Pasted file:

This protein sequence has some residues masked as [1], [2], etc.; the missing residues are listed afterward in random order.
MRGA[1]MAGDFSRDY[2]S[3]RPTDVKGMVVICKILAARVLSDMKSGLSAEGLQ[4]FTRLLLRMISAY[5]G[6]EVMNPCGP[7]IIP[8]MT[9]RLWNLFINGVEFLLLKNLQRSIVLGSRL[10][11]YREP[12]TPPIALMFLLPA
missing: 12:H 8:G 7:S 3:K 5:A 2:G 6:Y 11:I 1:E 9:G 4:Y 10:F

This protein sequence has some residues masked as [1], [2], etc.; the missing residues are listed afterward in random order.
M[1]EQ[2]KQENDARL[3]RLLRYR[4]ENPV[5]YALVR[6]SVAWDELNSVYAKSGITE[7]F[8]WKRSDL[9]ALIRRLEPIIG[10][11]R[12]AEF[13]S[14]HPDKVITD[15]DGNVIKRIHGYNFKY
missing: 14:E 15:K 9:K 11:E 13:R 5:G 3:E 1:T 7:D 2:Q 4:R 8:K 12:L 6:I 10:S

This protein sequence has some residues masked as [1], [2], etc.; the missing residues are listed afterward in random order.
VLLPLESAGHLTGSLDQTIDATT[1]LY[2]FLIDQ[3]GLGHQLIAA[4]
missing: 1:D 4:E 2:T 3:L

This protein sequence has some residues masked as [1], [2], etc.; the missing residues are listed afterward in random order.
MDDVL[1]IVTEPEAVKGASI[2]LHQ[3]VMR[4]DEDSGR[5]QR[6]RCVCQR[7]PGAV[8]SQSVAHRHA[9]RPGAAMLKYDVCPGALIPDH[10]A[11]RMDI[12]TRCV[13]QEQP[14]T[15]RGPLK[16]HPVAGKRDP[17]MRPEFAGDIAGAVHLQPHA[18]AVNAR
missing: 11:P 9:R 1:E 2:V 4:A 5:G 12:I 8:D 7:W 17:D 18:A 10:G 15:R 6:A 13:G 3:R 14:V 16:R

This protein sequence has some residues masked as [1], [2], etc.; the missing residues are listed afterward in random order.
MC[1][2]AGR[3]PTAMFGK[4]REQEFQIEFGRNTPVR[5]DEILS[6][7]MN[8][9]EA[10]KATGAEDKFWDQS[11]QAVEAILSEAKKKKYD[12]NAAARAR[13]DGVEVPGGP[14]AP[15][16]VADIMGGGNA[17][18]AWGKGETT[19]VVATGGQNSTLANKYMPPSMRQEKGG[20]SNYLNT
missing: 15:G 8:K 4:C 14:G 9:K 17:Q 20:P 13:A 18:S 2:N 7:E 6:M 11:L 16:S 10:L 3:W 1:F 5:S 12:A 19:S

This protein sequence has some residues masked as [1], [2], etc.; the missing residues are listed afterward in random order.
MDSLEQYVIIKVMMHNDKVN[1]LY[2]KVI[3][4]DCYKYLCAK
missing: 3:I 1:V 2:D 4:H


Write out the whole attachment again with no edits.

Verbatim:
This protein sequence has some residues masked as [1], [2], etc.; the missing residues are listed afterward in random order.
MRGA[1]MAGDFSRDY[2]S[3]RPTDVKGMVVICKILAARVLSDMKSGLSAEGLQ[4]FTRLLLRMISAY[5]G[6]EVMNPCGP[7]IIP[8]MT[9]RLWNLFINGVEFLLLKNLQRSIVLGSRL[10][11]YREP[12]TPPIALMFLLPA
missing: 12:H 8:G 7:S 3:K 5:A 2:G 6:Y 11:I 1:E 9:G 4:Y 10:F

This protein sequence has some residues masked as [1], [2], etc.; the missing residues are listed afterward in random order.
M[1]EQ[2]KQENDARL[3]RLLRYR[4]ENPV[5]YALVR[6]SVAWDELNSVYAKSGITE[7]F[8]WKRSDL[9]ALIRRLEPIIG[10][11]R[12]AEF[13]S[14]HPDKVITD[15]DGNVIKRIHGYNFKY
missing: 14:E 15:K 9:K 11:E 13:R 5:G 3:E 1:T 7:D 2:Q 4:R 8:K 12:L 6:I 10:S

This protein sequence has some residues masked as [1], [2], etc.; the missing residues are listed afterward in random order.
VLLPLESAGHLTGSLDQTIDATT[1]LY[2]FLIDQ[3]GLGHQLIAA[4]
missing: 1:D 4:E 2:T 3:L

This protein sequence has some residues masked as [1], [2], etc.; the missing residues are listed afterward in random order.
MDDVL[1]IVTEPEAVKGASI[2]LHQ[3]VMR[4]DEDSGR[5]QR[6]RCVCQR[7]PGAV[8]SQSVAHRHA[9]RPGAAMLKYDVCPGALIPDH[10]A[11]RMDI[12]TRCV[13]QEQP[14]T[15]RGPLK[16]HPVAGKRDP[17]MRPEFAGDIAGAVHLQPHA[18]AVNAR
missing: 11:P 9:R 1:E 2:V 4:A 5:G 12:I 8:D 7:W 17:D 18:A 10:G 15:R 6:A 13:G 3:R 14:V 16:R

This protein sequence has some residues masked as [1], [2], etc.; the missing residues are listed afterward in random order.
MC[1][2]AGR[3]PTAMFGK[4]REQEFQIEFGRNTPVR[5]DEILS[6][7]MN[8][9]EA[10]KATGAEDKFWDQS[11]QAVEAILSEAKKKKYD[12]NAAARAR[13]DGVEVPGGP[14]AP[15][16]VADIMGGGNA[17][18]AWGKGETT[19]VVATGGQNSTLANKYMPPSMRQEKGG[20]SNYLNT
missing: 15:G 8:K 4:C 14:G 9:K 17:Q 20:P 13:A 18:S 2:N 7:E 6:M 11:L 16:S 10:L 3:W 1:F 5:S 12:A 19:S

This protein sequence has some residues masked as [1], [2], etc.; the missing residues are listed afterward in random order.
MDSLEQYVIIKVMMHNDKVN[1]LY[2]KVI[3][4]DCYKYLCAK
missing: 3:I 1:V 2:D 4:H